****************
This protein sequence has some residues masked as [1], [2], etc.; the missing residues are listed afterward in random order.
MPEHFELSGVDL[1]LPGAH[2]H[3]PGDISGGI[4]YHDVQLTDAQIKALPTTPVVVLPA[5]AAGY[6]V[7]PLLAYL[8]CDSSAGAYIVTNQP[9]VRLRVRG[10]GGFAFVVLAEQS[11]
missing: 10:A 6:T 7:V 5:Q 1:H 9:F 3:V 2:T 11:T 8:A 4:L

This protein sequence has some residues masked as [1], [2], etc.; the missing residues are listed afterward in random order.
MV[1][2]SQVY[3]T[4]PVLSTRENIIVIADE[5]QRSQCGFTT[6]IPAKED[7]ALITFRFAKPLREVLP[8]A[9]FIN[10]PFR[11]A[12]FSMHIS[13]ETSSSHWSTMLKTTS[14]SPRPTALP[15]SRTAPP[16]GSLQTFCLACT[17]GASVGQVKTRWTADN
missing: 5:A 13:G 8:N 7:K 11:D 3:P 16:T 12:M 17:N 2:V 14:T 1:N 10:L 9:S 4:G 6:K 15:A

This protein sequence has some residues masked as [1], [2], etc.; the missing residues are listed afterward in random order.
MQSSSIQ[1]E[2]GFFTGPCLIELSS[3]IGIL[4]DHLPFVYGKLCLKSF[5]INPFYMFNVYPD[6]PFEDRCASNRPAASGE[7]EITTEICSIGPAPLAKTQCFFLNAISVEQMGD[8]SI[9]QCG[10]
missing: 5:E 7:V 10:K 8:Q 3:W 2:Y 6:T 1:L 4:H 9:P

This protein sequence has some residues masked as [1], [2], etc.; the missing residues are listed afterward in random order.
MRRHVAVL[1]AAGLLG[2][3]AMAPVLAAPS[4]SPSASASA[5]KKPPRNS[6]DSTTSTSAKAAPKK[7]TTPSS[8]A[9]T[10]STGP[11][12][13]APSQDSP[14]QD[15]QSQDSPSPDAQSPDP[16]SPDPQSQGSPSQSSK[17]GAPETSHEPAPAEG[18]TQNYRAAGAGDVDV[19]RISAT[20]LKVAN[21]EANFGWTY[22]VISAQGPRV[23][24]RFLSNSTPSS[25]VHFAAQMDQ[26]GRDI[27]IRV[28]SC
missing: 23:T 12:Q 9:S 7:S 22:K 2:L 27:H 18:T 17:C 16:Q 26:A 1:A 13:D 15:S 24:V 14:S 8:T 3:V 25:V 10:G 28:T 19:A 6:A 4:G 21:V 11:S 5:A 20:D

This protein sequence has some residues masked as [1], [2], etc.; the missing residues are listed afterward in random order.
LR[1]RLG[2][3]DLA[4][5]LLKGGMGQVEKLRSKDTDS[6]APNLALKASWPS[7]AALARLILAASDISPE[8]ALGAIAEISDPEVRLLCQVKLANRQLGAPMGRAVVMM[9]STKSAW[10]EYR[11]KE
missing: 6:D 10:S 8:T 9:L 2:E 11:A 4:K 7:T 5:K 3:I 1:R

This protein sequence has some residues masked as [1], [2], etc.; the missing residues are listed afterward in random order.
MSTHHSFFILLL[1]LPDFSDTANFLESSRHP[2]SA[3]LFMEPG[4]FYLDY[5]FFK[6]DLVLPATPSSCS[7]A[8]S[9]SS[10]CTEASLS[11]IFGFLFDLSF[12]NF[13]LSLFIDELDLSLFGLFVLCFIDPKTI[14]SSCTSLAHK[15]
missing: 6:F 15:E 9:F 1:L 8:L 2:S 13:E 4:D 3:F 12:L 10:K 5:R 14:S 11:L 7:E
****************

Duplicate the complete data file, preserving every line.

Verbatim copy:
This protein sequence has some residues masked as [1], [2], etc.; the missing residues are listed afterward in random order.
MPEHFELSGVDL[1]LPGAH[2]H[3]PGDISGGI[4]YHDVQLTDAQIKALPTTPVVVLPA[5]AAGY[6]V[7]PLLAYL[8]CDSSAGAYIVTNQP[9]VRLRVRG[10]GGFAFVVLAEQS[11]
missing: 10:A 6:T 7:V 5:Q 1:H 9:F 3:V 2:T 11:T 8:A 4:L

This protein sequence has some residues masked as [1], [2], etc.; the missing residues are listed afterward in random order.
MV[1][2]SQVY[3]T[4]PVLSTRENIIVIADE[5]QRSQCGFTT[6]IPAKED[7]ALITFRFAKPLREVLP[8]A[9]FIN[10]PFR[11]A[12]FSMHIS[13]ETSSSHWSTMLKTTS[14]SPRPTALP[15]SRTAPP[16]GSLQTFCLACT[17]GASVGQVKTRWTADN
missing: 5:A 13:G 8:N 7:K 11:D 3:P 16:T 12:M 17:N 2:V 14:T 1:N 10:L 9:S 4:G 6:K 15:A

This protein sequence has some residues masked as [1], [2], etc.; the missing residues are listed afterward in random order.
MQSSSIQ[1]E[2]GFFTGPCLIELSS[3]IGIL[4]DHLPFVYGKLCLKSF[5]INPFYMFNVYPD[6]PFEDRCASNRPAASGE[7]EITTEICSIGPAPLAKTQCFFLNAISVEQMGD[8]SI[9]QCG[10]
missing: 5:E 7:V 10:K 8:Q 3:W 2:Y 6:T 1:L 4:H 9:P

This protein sequence has some residues masked as [1], [2], etc.; the missing residues are listed afterward in random order.
MRRHVAVL[1]AAGLLG[2][3]AMAPVLAAPS[4]SPSASASA[5]KKPPRNS[6]DSTTSTSAKAAPKK[7]TTPSS[8]A[9]T[10]STGP[11][12][13]APSQDSP[14]QD[15]QSQDSPSPDAQSPDP[16]SPDPQSQGSPSQSSK[17]GAPETSHEPAPAEG[18]TQNYRAAGAGDVDV[19]RISAT[20]LKVAN[21]EANFGWTY[22]VISAQGPRV[23][24]RFLSNSTPSS[25]VHFAAQMDQ[26]GRDI[27]IRV[28]SC
missing: 23:T 12:Q 9:S 7:S 22:K 2:L 27:H 18:T 17:C 16:Q 26:A 1:A 13:D 15:S 24:V 14:S 8:T 3:V 25:V 10:G 28:T 19:A 6:A 4:G 21:V 11:S 5:A 20:D

This protein sequence has some residues masked as [1], [2], etc.; the missing residues are listed afterward in random order.
LR[1]RLG[2][3]DLA[4][5]LLKGGMGQVEKLRSKDTDS[6]APNLALKASWPS[7]AALARLILAASDISPE[8]ALGAIAEISDPEVRLLCQVKLANRQLGAPMGRAVVMM[9]STKSAW[10]EYR[11]KE
missing: 6:D 10:S 8:T 9:L 2:E 11:A 4:K 7:T 5:K 3:I 1:R

This protein sequence has some residues masked as [1], [2], etc.; the missing residues are listed afterward in random order.
MSTHHSFFILLL[1]LPDFSDTANFLESSRHP[2]SA[3]LFMEPG[4]FYLDY[5]FFK[6]DLVLPATPSSCS[7]A[8]S[9]SS[10]CTEASLS[11]IFGFLFDLSF[12]NF[13]LSLFIDELDLSLFGLFVLCFIDPKTI[14]SSCTSLAHK[15]
missing: 6:F 15:E 9:F 1:L 8:L 2:S 13:E 4:D 3:F 12:L 10:K 5:R 14:S 11:L 7:E